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India Moves a Step Forward for Regulations in Crypto, but a Lot Remains Unsaid as of Now!

From breaking down the title and description, to the actual contents of the bill, a lot of information is needed, which if not provided timely may seem catastrophic for the Local crypto markets.

The long-awaited bill for legislation on cryptocurrencies is listed for tabling in the upcoming Winter Session of the Parliament of India, to be held from November 29 to December 23.

Contents of India’s Crypto Bill


Source: Lok Sabha

The bill is titled “The Cryptocurrency and Regulation of Official Digital Currency Bill, 2021”.

Its purport or description is

“To create a facilitative framework for creation of the official digital currency to be issued by the Reserve Bank of India. The Bill also seeks to prohibit all private cryptocurrencies in India, however, it allows for certain exceptions to promote the underlying technology of cryptocurrency and its uses.”

As the description states India’s central bank, the Reserve Bank of India (RB), is going to create its own Central Bank Digital Currency (CBDC).

But, ‘private cryptocurrencies’ will be banned.

Interpretation of Terms

We do not know what is the definition of ‘private cryptocurrencies’ in the bill and what exceptions are going to be made.

Source: Inter-ministerial Committee

The 2019 report of the Inter-ministerial Committee (IMC), of the Department of Economic Affairs, states that “A virtual currency therefore may be a private medium of exchange, but does not in any way reflect a sovereign guarantee of the value or legal tender status.”

“All these cryptocurrencies have been created by non- sovereigns and are in this sense entirely private enterprises.”

The IMC had recommended prohibiting all the cryptocurrencies in the country except any issued by the State. But, as it is mentioned in the purport of the bill, exceptions will be made.

No one knows what is the interpretation of private cryptocurrencies this time. 

Furthermore, how will the exceptions be defined? Will Bitcoin or Ethereum come under the ‘exceptions’?

Only the Government knows about this.

Trends from Recent Past

Just last week during the landmark meet, between the Parliamentary Standing Committee on Finance and crypto industry players, reportedly “There was an understanding that cryptocurrency can’t be stopped but it must be regulated”.

It remains to be seen to what extend crypto cannot be stopped.

But the exchanges were also criticised for the recent advertisement blitz.

RBI Governor Shaktikanta Das recently called into question the amount of money invested in crypto by Indians, by calling the number exaggerated. He had called for serious discussions between the regulators and crypto industry players to arrive at regulatory clarity.

Earlier this year, Union Minister of Finance, Smt. Nirmala Sitharaman had called for a ‘calibrated’ position towards regulation.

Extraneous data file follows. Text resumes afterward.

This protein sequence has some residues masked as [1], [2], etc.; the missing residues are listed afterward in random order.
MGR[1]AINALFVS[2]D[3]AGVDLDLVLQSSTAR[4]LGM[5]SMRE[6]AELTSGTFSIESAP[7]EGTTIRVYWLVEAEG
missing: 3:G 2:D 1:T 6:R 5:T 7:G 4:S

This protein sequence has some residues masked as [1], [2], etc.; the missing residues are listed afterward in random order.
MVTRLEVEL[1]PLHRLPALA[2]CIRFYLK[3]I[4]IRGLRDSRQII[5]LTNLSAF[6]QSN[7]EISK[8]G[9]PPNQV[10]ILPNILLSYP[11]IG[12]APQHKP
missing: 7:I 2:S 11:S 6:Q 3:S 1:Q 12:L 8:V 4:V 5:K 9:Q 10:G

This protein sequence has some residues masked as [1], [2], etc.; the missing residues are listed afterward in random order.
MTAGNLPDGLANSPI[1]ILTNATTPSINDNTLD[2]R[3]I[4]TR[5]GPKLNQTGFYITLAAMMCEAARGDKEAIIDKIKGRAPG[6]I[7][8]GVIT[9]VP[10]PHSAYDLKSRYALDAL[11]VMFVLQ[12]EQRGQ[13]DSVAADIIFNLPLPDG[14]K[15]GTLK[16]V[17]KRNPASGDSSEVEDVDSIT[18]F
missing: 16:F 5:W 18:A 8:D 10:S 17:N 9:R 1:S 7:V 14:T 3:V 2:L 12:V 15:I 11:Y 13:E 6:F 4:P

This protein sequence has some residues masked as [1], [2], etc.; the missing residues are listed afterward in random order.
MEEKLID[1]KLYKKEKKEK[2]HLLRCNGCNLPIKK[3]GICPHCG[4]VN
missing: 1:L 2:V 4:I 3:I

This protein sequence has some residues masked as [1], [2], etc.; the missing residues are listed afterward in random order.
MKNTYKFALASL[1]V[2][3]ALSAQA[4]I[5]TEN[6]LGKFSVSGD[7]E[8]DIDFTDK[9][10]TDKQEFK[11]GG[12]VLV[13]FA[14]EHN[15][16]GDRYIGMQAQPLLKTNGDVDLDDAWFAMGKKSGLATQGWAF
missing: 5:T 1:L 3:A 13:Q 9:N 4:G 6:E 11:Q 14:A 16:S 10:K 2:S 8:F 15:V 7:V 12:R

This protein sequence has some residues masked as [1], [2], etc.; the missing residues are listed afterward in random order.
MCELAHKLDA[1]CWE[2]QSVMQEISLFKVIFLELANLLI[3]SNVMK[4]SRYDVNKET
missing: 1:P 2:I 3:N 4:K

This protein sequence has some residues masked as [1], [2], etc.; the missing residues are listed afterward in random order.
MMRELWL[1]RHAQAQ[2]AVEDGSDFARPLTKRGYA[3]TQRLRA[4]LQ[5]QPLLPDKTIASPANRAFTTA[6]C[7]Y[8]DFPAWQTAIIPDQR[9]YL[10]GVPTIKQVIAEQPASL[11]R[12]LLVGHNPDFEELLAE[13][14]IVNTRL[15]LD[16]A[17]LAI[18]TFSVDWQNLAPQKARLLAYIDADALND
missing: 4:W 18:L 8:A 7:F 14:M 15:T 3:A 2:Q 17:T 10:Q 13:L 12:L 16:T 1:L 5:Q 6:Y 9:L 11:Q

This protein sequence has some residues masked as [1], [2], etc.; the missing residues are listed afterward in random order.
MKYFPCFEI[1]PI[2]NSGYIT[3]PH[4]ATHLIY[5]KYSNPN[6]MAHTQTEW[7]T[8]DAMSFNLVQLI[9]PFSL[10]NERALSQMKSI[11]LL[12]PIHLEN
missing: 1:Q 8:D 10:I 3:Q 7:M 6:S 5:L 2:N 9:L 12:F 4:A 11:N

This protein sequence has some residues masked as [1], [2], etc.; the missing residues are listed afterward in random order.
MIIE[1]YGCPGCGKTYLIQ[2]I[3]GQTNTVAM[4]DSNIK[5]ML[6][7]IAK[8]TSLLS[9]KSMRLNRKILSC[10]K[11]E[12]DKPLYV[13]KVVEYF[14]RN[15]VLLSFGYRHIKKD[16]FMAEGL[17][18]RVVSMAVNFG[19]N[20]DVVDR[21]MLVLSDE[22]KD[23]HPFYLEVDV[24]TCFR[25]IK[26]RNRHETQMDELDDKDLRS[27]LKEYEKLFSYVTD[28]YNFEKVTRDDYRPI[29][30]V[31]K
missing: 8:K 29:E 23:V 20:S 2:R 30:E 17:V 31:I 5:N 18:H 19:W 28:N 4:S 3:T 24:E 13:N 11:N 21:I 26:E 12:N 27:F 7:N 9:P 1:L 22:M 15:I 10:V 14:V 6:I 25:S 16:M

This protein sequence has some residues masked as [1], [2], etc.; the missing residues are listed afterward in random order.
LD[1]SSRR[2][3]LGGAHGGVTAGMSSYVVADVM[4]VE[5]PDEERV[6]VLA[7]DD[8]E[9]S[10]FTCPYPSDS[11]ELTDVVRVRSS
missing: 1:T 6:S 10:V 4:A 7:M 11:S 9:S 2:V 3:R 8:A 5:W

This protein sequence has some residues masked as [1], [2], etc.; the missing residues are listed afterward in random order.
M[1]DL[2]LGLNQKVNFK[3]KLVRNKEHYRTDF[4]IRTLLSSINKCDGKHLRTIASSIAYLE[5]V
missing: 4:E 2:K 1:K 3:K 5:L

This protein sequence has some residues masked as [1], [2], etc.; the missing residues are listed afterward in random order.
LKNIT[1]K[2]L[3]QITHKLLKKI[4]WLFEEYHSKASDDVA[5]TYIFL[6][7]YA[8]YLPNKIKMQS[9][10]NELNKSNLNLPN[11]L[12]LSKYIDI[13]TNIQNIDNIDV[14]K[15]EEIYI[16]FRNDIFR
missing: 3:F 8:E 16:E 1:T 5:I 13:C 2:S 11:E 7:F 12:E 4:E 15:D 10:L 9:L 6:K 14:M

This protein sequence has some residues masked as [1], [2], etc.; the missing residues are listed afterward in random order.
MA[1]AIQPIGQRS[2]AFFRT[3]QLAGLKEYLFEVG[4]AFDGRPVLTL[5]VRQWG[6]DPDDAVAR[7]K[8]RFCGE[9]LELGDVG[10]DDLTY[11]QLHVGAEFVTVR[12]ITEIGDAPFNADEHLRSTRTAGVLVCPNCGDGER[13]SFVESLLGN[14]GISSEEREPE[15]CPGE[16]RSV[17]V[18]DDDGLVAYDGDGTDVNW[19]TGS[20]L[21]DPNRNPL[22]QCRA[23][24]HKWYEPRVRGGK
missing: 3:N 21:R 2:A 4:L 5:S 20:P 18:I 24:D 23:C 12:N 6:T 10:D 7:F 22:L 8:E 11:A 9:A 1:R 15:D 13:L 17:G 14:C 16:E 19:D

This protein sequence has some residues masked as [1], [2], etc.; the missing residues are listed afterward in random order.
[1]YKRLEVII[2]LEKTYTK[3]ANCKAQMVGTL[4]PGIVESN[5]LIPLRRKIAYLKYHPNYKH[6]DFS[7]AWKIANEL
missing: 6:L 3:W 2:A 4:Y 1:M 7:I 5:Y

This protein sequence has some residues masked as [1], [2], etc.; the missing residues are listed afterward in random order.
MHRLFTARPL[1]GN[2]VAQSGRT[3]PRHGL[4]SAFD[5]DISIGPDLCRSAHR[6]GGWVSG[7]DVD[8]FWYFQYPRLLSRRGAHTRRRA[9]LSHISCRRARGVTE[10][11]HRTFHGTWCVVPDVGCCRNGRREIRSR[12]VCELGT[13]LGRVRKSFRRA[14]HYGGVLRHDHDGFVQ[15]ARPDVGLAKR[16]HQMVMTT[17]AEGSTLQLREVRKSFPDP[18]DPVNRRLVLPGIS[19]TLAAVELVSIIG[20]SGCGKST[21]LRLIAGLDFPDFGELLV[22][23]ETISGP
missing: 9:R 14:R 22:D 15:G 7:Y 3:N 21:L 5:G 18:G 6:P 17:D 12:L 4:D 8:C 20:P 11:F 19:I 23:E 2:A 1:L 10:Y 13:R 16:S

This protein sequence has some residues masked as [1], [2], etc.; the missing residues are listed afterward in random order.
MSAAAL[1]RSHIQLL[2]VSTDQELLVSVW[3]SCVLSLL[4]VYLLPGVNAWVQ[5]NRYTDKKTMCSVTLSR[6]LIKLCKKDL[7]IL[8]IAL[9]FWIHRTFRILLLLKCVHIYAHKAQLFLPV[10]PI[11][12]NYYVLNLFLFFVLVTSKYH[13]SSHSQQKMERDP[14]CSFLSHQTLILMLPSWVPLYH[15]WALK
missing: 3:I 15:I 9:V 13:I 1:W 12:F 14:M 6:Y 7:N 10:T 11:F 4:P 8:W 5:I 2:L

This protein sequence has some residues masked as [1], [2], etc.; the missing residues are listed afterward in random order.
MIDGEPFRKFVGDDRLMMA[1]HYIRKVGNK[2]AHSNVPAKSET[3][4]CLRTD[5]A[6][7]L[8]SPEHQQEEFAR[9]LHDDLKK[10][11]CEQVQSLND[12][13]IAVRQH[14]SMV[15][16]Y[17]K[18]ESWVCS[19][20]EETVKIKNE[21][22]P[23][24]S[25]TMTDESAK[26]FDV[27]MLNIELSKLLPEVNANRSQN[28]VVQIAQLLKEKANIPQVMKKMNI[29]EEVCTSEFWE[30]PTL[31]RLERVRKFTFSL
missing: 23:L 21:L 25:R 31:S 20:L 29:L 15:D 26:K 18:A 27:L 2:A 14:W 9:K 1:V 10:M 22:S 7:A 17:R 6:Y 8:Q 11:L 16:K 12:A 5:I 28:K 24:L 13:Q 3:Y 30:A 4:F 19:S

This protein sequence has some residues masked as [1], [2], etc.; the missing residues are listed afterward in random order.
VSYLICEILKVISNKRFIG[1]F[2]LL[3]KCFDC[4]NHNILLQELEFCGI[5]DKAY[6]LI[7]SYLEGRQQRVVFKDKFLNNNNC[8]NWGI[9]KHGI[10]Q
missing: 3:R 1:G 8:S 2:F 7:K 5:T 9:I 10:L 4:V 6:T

It has also been reported that the Government may categorize crypto assets as ‘asset class’ and the Finance Ministry was forming a team to examine and formulate taxes on crypto assets.

The title and the purport of the current Crypto Bill are same as those of the bill listed for the Budget Session.

Sources have revealed that this step is procedural and the title and purport of the Bill may be changed before introduction in the Parliament.

Speculation is Unnecessary

Upon the release of this news, Indian crypto markets tumbled. Rarely, crypto assets are traded at discounted prices in India as compared to international markets.

The Government is standing for the Distributed Ledger Technology also known as a blockchain, according to the bill. Maybe the bill will provide for a basic regulatory framework and guidelines for the industry.

On the same day, November 23, the United States also released a document providing a roadmap towards regulatory clarity. The country’s central bank, the Federal Reserve released its “Joint Statement on Crypto-Asset Policy Sprint Initiative and Next Steps”. It has a roadmap for 2020 that aims to build a profound understanding of ‘crypto-assets’ among various institutions. The aim is to make consumers’ experiences safe and seamless and to provide regulatory clarity for everyone.

A lot of information about the Bill is needed to arrive at a conclusion.

We do not know whether it is a money bill or a non-money bill.

It remains to be seen whether the bill will be discussed or not. Even if it does, it could be referred to some committee. Sometimes it takes years for a bill to make a return to the Parliament after being referred to a committee. There could be several other checkpoints to be passed before it becomes a law.

So, there’s no point in speculating.

India has a plethora of renowned crypto projects. Even foreign companies want to have a base in India. For, example Coinbase one of the premier crypto exchanges has an office in India.

Polygon Network, a popular blockchain network started by Indians, also has a base in India.

Will these companies be allowed to stay in India? No one knows.

News recommendation: Unified Crypto Wallet Can Address Regulatory Concerns : Think Tank

Cover Image: Flickr

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